Judge unseals docs in Colorado Springs gay bar shooting suspect’s past case
COLORADO SPRINGS, Colo. (AP) — A judge unsealed a dropped bomb-threat case Thursday against the Colorado gay-bar shooting suspect who threatened to become the “next mass killer” over a year before allegedly killing five people and wounding seventeen others at the LGBTQ enclave Club Q.
Judge Robin Chittum said the “proufound” public interest in the case outweighed the privacy rights of defendant Anderson Lee Aldrich. The judge added that scrutiny of judicial cases is “foundational to our system of government.
“The only way for that scrutiny to occur is for this to be unsealed,” she said.
Aldrich was arrested in June 2021 on allegations of making a bomb threat that led to the evacuation of about 10 homes. Aldrich, who uses they/them pronouns and is nonbinary according to their attorneys, had threatened to harm their own family and boasted of having bomb-making materials, ammunition and multiple weapons, according to law-enforcement documents. They were booked into jail on suspicion of felony menacing and kidnapping.
The case was later dropped, and officials to date have refused to speak about what happened, citing a state law that calls for dismissed cases to be sealed.
The judge’s order to release the records comes after news organizations, including The Associated Press, sought to unseal the documents.
Aldrich’s alleged statements that they intended to become “the next mass killer” foretold last month’s mass shooting and have raised questions over why authorities did not seek to seize Aldrich’s guns under Colorado’s “red flag” law.
Aldrich also was the subject of a tip received by the FBI a day before the bomb threat. Agents closed out the case just weeks later.
The judge’s order to release the records comes after news organizations, including the Glenwood Springs Post Independent and other Colorado publications owned by Ogden Newspapers, sought to unseal the documents from Aldrich’s 2021 arrest.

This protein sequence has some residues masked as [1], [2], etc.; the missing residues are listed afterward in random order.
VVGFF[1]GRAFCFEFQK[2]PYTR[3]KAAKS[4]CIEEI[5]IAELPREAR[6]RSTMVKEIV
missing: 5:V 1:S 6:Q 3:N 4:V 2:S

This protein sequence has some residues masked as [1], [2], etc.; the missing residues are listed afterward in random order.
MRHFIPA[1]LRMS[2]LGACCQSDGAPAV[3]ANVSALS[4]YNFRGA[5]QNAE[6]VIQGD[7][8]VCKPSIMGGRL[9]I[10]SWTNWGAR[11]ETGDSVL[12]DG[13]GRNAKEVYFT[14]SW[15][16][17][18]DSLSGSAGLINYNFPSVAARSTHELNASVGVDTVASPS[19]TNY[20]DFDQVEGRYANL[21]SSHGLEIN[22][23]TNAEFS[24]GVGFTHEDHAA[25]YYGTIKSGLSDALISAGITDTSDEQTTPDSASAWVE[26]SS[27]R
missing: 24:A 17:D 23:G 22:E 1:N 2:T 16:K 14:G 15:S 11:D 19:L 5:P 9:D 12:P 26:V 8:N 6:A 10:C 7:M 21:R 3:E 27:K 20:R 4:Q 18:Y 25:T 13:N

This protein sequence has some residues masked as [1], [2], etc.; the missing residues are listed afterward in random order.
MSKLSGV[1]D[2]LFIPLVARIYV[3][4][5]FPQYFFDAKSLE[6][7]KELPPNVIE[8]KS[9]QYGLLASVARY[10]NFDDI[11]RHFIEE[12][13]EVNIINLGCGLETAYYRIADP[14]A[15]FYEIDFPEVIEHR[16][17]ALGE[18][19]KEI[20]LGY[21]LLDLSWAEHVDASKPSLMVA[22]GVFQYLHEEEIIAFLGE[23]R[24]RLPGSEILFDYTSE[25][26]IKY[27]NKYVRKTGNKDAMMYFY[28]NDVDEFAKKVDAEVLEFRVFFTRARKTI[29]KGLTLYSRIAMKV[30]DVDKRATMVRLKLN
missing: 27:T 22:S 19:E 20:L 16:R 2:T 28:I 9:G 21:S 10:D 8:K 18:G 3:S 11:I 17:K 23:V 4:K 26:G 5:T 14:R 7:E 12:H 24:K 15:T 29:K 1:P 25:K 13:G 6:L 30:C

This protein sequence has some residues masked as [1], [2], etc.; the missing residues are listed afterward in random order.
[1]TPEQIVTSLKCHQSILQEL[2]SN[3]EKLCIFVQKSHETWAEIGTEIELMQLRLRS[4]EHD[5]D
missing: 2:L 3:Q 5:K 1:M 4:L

Under Colorado law, records are automatically sealed when a case is dropped, and defendants are not prosecuted — as happened in Aldrich’s 2021 case. Once sealed, officials cannot acknowledge that the records exist, and the process to unseal the documents initially happens behind closed doors with no docket to follow and an unnamed judge.
“This is one of the strangest hearings I think I’ve ever had,” said Chittum. “I’m having a hearing about a case that none of us is to recognize.”
It was unknown when unsealed documents will be posted online. Chittum ruled despite objections from the suspect’s attorney and mother.
Public defender Joseph Archambault argued that while the public has an interest in the case, Aldrich’s right to a fair trial was paramount.
“This will make sure there is no presumption of innocence,” said Archambault.
Aldrich sat at the defense table looking straight ahead or down at times and did not appear to show any reaction when their mother’s lawyer asked that the case not be unsealed.
An attorney for Aldrich’s mother argued that unsealing the case would increase the likelihood that Laura Voepel would suffer harm harassment, intimidation or retaliation.
Aldrich’s attorneys told the judge the defense filed a contempt of court motion against the sheriff’s office over an AP story that detailed what was in some of the sealed documents. The documents were obtained by Colorado Springs TV station KKTV and verified as authentic to the AP by a law-enforcement official who was not authorized to discuss the sealed case and kept anonymous. Chittum did not rule on the motion but said she would not let it hold up her decision about unsealing the case.
The Associated Press verified a copy of the sealed documents with a law-enforcement official who described Aldrich telling frightened grandparents of firearms and bomb-making material in their basement, vowing not to allow them to interfere in plans to kill on a mass scale.
Aldrich then pointed a Glock handgun at the grandparents as they pleaded for their lives and said, “You guys die today … I’m loaded and ready.”
The documents say the grandparents ran out of the house while Aldrich stepped away and called 911. Aldrich then holed up in a home nearby where the mother was living while a SWAT team and bomb squad stood outside with rifles raised and bomb-sniffing dogs. At one point, Aldrich yelled that they would set off a bomb if law enforcement tried to enter before finally surrendering.
The law-enforcement official who confirmed the documents to the AP was not authorized to talk about them and so was given anonymity.
Aldrich was formally charged Tuesday with 305 criminal counts, including hate crimes and murder in the Nov. 19 shooting at Club Q, a sanctuary for the LGBTQ community in mostly conservative Colorado Springs.
Investigators say Aldrich entered just before midnight with an AR-15-sytle semiautomatic rifle and began shooting during a drag queen’s birthday celebration. The killing was stopped when patrons wrestled the suspect to the ground, beating Aldrich into submission, they said.
Conviction on murder charges would carry the harshest penalty — likely life in prison — but prosecutors said they also were pursuing the hate-crime charges to show the community bias motivated crimes are not tolerated.
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